Obie Trice – “Got Hungry” MP3

Returning with his first LP since his departure from Shady Records (where he was one of the label’s top selling artists), Obie Trice readies a new street LP, Special Reserve, which finds him collaborating solely with rising producer MoSS.

Obie Trice’s Special Reserve will be released on 12-15-09.

DL Link to Obie Trice’s “Got Hungry” (produced by MoSS)

Obie Trice And MoSS Form New Dynamic Duo & Team Up For Special Reserve LP

Obie Trice And MoSS Form New Dynamic Duo & Team Up For Special Reserve LP

OBIE TRICE’S SPECIAL RESERVE TO BE RELEASED ON 12-15-09

Returning with his first LP since his departure from Shady Records (where he was one of the label’s top selling artists), Obie Trice readies a new street LP, Special Reserve, which finds him collaborating solely with rising producer MoSS.

With a very strong fanbase, a strong presence on commercial radio and having sold in excess of 1.5 million albums to date (including the certified Platinum Cheers), Special Reserve is a departure from Obie’s typical sound, as a wide range of gritty audio mosaics are provided by MoSS, as he continues to not only raise his profile, but the bar he’s set from his previous work with Raekwon, Ghostface, Joell Ortiz, Joe Budden, AZ, Slum Village, Havoc, Kool G Rap, KRS-One/Buckshot etc. MoSS is also the first producer signed to the legendary DJ Premier’s “Works of Mart” production company.

Obie Trice’s Special Reserve will be released on 12-15-09.

Tracklisting and credits for Obie Trice’s Special Reserve:

1.) Welcome

2.) Got Hungry

3.) You’ve Been Slain

4.) On & On

5.) I Am

6.) 4 Stories

7.) Roughnecks f/Deuce Wonder

8.) Cool Cat

9.) What You Want

10.) Jack My Dick

11.) Dope, Jobs, Homeless (alternate take / Bonus Song)

***All Tracks Produced by MoSS

Obie Trice – Krazy video featuring Tuki

Obie Trice – Krazy video featuring Tuki

In a remembrance of the classic from 2 Pac, Obie Trice felt Pac’s vibe so much just having a conversation in the studio with his homeboy Tuki (who sounds like Pac), that Obie decided to put it on a record. With all respect due to the realest whoever done it, Tupac Shakur, here is Obie Trice featuring Tuki on the hook, in “Krazy”

Directed by Junebug The Decipher.

Obie Trice – Cheers review

written by Low Key

“Obie Trice, real name, no gimmick”. Ever since those words were introduced on Eminem’s mainstream hit “Without Me” the Hip-Hop community has patiently waited for Obie Trice’s debut. The Detroit native is Eminem’s latest artist to be released on the newly incorporated Shady Records, and is an emcee that brings an intense street presence to the label. Obie is a gritty, hard-core emcee who represents the slums of Detroit he was raised in. And while Em has tried to push Obie into the mainstream light, Obie is not an emcee with a lot of superstar qualities and this is never more evident than on his debut album “Cheers”.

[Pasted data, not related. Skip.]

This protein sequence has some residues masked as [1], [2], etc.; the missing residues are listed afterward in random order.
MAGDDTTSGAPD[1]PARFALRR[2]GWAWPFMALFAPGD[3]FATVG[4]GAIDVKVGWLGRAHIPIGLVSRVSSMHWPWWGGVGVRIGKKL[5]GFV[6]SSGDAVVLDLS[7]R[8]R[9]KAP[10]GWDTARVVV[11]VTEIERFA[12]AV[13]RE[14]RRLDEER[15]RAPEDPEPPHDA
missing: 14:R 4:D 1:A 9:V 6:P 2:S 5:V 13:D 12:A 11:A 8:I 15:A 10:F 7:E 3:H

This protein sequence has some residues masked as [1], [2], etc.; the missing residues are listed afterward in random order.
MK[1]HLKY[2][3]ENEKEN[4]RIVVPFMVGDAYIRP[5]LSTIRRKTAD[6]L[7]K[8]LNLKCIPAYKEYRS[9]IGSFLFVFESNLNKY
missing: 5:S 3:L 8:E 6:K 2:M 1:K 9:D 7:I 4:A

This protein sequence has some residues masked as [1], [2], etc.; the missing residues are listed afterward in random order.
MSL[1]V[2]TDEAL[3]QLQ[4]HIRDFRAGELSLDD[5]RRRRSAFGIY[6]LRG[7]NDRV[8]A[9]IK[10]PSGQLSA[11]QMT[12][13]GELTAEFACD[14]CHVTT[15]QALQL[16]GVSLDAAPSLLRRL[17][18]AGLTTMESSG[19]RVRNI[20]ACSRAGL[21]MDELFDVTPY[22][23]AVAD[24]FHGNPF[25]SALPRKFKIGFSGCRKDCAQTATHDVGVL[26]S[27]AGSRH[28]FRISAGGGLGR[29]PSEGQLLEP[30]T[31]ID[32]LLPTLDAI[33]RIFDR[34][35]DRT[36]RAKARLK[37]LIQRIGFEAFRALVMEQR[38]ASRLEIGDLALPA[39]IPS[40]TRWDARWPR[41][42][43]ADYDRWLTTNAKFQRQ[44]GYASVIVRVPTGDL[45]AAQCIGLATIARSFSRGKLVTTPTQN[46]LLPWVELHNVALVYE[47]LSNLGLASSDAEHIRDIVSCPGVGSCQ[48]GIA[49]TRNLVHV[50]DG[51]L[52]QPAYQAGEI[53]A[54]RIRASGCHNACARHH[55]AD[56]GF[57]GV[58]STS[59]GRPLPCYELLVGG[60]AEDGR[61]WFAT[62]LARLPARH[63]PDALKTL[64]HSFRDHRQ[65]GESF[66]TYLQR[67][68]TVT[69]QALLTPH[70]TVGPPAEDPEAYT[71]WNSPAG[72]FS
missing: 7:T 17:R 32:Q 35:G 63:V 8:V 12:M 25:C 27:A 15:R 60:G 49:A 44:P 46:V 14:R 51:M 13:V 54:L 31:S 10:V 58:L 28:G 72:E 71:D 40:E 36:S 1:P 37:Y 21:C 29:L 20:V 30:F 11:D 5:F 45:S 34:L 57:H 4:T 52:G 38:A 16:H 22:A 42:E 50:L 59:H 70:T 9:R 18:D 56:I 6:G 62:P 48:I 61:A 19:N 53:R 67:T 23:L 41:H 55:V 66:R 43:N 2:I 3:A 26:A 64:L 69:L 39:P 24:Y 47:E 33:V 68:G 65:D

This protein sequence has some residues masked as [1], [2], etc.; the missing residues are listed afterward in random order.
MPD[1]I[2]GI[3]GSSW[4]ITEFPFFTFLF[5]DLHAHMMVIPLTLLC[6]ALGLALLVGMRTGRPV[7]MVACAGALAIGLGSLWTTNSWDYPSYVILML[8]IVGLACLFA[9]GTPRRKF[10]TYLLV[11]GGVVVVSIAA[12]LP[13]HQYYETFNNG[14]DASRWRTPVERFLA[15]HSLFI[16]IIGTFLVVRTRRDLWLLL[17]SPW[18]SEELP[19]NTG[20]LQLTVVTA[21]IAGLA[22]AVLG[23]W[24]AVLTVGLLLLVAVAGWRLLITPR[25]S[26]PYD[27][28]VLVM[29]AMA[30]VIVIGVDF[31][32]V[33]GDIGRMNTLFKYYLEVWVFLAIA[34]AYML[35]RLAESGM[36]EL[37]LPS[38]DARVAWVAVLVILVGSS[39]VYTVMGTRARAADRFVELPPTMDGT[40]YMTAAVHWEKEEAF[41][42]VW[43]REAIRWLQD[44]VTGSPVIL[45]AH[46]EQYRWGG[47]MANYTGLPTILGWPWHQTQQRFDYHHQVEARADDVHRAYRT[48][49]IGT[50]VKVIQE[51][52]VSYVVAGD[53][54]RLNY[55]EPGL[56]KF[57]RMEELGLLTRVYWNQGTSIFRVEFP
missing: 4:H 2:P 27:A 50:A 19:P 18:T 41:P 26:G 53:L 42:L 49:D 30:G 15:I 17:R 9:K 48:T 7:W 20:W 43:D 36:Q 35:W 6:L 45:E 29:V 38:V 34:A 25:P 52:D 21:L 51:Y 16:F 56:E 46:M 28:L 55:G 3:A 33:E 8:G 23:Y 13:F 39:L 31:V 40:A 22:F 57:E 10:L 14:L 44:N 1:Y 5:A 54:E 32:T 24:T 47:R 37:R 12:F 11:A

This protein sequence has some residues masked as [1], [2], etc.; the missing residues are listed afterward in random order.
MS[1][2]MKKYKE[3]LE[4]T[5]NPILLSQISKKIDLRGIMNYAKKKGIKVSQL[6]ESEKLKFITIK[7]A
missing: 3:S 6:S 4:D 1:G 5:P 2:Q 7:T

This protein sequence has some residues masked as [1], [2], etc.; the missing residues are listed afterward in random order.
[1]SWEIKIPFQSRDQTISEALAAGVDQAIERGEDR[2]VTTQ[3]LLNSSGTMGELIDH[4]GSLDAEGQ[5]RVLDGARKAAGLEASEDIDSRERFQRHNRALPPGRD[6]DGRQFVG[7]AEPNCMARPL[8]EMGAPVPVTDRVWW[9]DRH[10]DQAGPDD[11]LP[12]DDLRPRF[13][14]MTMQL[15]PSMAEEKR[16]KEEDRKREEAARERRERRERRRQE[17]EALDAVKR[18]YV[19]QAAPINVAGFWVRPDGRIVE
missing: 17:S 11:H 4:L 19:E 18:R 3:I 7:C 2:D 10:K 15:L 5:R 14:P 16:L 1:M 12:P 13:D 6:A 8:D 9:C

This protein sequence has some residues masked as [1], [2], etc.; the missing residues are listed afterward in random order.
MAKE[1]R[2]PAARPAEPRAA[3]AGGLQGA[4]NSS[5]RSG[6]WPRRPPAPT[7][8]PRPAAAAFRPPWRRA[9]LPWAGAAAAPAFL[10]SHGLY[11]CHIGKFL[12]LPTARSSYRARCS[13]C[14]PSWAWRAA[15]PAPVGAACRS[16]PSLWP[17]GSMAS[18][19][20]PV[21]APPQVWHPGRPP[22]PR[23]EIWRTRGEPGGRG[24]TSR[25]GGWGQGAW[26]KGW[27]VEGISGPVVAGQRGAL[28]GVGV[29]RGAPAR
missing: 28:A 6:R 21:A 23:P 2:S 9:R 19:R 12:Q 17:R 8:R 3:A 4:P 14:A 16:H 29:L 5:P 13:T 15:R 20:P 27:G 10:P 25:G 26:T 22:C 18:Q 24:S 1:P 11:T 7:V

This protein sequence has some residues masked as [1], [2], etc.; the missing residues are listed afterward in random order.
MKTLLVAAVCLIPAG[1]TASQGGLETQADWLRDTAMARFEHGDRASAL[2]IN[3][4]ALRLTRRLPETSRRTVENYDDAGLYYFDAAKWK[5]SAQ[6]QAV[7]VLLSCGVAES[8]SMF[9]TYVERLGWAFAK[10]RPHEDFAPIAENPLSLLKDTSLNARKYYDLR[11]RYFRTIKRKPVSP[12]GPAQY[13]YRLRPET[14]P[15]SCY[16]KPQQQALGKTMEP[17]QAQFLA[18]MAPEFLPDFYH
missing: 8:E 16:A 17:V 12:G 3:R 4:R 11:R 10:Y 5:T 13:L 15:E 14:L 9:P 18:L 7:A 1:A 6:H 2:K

Obie Trice is an emcee with talent; however, it is not the type of talent that translates into mainstream or commercial appeal. Obie is an emcee for the streets and when he sticks to that persona on his debut “Cheers” the results end up positive. However, it is when Obie sways away from that when he runs into trouble, as he is not an emcee that can really produce catchy or superstar like quality tracks. Proof of this comes from a variety of the missteps featured on “Cheers”. The lead single “Got Some Teeth” is a forced attempt to recreate your usual catchy pop hit that Eminem produces as his first single for every album. However, this time around the formula fails miserably, as the cookie cutter production by Eminem sounds all too misplaced with Obie’s rugged flow and street persona. The song’s concept is also questionable, as it comes off as immature, corny and bland.

Another weak attempt at a big hit is the Timbaland produced “Bad Bitch” which unfortunately continues the streak of horrendously produced Timbo tracks given to outside artists. Speaking of lurid production, D-12’s Kon Artis continues to be one of the industries worst producers as he once again proves on the generic bounce sounds of “Spread Yo Shit”. Why the Shady/Aftermath camp continues to allow Denaun Porter to produce for every album released is still a mystery. Other tracks that falter due to lackluster production are the Eminem produced “Hands On You” and your typical groupie tales of “Hoodrats”, which is co-produced by Emile & Eminem.

While a good portion of “Cheers” is filled with your typical filler material such as “Never Forget Ya”, “Follow My Life” & “Cheers”, there are some outstanding moments that actually show the talent and potential Obie possess. The most notable of these is the amazingly produced “Don’t Come Down”, which is an epic tale of Obie’s relationship with his mother, as well as his struggles surviving the rough streets of Detroit. The powerful vocal sample will instantly engulf the listener and is sure to send chills down their spine. Lyrically Obie delivers one of his best performances, as he paints a vivid picture of struggle, pain and resiliency.

While no other tracks mirror the power of “Don’t Come Down”, there are a handful of standout songs in which great production carries Obie over the top. A majority of the good production on the album comes from the doctor Andre Young himself, who easily outshines Eminem’s production efforts on the album. “OH” featuring Busta Rhymes, is a sure fire hit for Obie with a vintage Dre & Mike Elizondo keyboard melody and haunting g funk sound. The weak storytelling tales of “The Set Up” is another solid Dre effort, no matter Obie’s lackluster ability to paint a captivating story. “Look Into My Eyes” is another haunting West Coast beat from Dre that stands out due to a very catchy Nate Dogg hook. The most controversial track on the album is the Murda Inc diss track “Shit Hits The Fan”, which features Dr. Dre & Eminem. The hardest punches thrown in the fiery diss track come from Dre’s ghostwriter, as the doctors’ verse takes some hard shots at Ja Rule.